Initially we spent a couple of hours until lunch-time in the exhibition area learning about the early emigrants back in the 18th century. Many were from Ulster, usually Presbyterians, of mixed Scottish/Irish ancestry. They embraced the work ethic and for many it was an adventure and a way to finding a fortune for younger sons unlikely to inherit. The various periods of famine that swept through Ireland in subsequent years swelled the numbers of emigrants, desperate to survive, dreaming of making a fortune and sending back money for their families to join them.
Certainly there were opportunities in the New World and many did become wealthy land and property owners. Over time, two million people emigrated from Ulster alone. Those who left in the 19th century could spend up to nine weeks at sea in very uncomfortable surroundings. These sailing ships left directly from Irish ports. Later steam ships were to reduce the crossing time to less than two weeks, though they left from Liverpool. So in order to travel west, the Irish first had to go east, to England for embarkation. Many ended up getting drunk or robbed in Liverpool and never made it any further.
Initially settling in Connecticut and Pennsylvania, the Irish, and other settlers from Europe, eventually saturated the East coast and spread southwards to Georgia and Carolina. New arrivals now pushed inland, entire families with everything they would need to set up homesteads – tools, weapons, food, grain and seeds – set off with their packhorse and, if they could afford it, wagon, heading westward through the Cumberland Gap. Others headed further west, seeking a fast fortune, searching for gold. Some found what they were seeking, others did not.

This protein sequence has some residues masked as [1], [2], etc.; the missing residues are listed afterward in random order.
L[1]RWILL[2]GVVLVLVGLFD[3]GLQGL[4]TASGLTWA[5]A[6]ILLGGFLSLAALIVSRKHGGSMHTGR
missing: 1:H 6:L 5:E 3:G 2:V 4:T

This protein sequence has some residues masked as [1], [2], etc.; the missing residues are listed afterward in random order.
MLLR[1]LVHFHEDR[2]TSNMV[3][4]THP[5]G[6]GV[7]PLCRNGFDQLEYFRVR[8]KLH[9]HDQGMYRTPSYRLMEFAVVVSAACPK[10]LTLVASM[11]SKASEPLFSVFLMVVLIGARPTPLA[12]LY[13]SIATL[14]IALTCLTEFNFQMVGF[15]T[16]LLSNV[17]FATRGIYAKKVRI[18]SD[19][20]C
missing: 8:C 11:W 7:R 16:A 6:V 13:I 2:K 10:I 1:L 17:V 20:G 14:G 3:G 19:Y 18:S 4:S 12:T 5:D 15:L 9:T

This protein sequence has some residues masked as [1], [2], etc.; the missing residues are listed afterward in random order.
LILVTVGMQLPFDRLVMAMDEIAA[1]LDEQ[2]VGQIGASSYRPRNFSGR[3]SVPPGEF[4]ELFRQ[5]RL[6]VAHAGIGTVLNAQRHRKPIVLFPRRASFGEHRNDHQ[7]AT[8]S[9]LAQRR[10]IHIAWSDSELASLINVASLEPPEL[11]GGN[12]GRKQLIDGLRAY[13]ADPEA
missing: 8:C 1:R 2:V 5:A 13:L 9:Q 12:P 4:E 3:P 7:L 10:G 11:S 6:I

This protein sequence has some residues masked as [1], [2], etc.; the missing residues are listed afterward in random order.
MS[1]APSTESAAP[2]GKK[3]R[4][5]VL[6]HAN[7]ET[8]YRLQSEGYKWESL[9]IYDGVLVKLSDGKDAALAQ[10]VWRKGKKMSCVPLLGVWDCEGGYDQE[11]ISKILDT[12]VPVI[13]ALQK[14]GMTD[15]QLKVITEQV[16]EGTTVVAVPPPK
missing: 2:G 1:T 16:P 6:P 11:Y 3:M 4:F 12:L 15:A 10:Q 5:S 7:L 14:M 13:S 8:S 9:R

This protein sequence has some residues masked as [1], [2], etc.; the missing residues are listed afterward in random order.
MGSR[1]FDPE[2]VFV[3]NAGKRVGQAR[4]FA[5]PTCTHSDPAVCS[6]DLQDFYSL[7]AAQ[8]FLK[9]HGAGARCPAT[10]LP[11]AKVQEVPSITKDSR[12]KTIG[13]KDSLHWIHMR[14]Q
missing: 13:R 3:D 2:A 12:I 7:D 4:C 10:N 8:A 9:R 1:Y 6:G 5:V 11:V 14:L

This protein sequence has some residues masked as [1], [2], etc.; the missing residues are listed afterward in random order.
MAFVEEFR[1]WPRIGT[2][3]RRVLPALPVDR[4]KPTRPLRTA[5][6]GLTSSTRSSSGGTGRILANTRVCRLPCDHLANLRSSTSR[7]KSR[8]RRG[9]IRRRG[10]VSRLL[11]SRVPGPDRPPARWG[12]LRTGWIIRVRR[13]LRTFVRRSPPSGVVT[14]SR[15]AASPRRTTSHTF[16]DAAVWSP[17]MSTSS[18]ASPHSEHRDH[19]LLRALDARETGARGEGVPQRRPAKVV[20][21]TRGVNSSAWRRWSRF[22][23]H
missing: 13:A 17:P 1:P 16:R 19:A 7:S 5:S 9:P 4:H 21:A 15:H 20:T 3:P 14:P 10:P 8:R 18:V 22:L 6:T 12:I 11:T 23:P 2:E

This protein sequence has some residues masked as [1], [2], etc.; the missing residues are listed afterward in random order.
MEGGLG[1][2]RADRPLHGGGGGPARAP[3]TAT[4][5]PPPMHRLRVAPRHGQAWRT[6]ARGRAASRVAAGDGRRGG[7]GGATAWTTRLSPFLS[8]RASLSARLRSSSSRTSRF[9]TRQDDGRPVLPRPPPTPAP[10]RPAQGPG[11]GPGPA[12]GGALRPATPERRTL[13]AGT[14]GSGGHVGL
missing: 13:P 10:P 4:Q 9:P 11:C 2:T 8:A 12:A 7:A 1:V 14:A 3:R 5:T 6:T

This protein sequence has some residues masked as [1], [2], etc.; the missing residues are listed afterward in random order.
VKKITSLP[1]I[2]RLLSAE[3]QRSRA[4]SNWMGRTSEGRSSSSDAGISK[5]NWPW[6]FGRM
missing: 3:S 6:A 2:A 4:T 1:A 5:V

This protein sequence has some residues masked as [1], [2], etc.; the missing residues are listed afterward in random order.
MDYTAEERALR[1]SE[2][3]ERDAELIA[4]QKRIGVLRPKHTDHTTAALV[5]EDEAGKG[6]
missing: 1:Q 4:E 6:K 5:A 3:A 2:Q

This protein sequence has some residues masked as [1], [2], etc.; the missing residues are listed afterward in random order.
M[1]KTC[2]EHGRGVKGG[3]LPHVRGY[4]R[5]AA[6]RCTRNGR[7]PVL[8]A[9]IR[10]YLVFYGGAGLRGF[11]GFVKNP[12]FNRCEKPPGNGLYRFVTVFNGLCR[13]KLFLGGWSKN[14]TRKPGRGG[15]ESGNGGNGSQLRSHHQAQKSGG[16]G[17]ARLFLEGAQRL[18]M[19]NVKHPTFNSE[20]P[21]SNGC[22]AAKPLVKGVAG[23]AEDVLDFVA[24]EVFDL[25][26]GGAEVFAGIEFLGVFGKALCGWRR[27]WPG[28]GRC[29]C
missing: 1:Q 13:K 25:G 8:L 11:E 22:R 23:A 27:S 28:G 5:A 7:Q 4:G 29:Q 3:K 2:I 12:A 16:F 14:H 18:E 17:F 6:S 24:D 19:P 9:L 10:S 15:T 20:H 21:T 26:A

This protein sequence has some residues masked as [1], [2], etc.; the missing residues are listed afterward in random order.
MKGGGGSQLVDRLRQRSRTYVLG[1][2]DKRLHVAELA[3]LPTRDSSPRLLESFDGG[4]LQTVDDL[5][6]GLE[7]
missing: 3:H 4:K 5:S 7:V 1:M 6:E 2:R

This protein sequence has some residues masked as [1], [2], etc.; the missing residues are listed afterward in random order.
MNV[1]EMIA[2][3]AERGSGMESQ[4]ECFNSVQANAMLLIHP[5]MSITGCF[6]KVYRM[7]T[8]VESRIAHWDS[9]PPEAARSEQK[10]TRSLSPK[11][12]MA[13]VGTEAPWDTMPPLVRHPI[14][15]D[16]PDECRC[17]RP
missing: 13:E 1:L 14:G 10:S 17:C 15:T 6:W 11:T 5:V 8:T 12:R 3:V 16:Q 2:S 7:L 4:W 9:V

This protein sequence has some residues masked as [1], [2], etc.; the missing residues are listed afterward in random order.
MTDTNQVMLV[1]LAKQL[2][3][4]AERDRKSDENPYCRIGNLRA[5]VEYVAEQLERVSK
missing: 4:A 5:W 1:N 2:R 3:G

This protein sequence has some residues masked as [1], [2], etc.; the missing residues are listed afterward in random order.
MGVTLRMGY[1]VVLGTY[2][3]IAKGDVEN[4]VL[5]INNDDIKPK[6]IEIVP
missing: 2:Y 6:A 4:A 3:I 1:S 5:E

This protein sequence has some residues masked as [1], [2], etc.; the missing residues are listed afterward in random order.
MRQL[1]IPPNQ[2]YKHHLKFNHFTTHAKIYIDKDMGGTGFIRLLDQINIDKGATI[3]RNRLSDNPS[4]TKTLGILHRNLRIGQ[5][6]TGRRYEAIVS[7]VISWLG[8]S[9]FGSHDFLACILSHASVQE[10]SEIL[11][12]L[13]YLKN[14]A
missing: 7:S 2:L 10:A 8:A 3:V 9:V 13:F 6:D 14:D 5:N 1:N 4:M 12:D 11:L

After lunch in the museum's excellent café we braved the rain and puddles, scurrying between one building and the next. The first section of the park is laid out to represent the Old World, with Irish peasant cottages, a weaver's home, a thatched rural church, the ancestral home of the Mellon family and that of the Campbell brothers (who definitely made good in America and curiously, their American home is also a museum!) There is a farm with outbuildings of barns and grain stores. There are small potato plots and scratching chickens. Every building was warm inside with an open peat fire. Guides were dressed in 19th century costume and were living the lives of the Irish peasants - spinning wool and flax, cooking on the open peat fires and making rustic chairs, benches or fence pickets from rough hewn wood.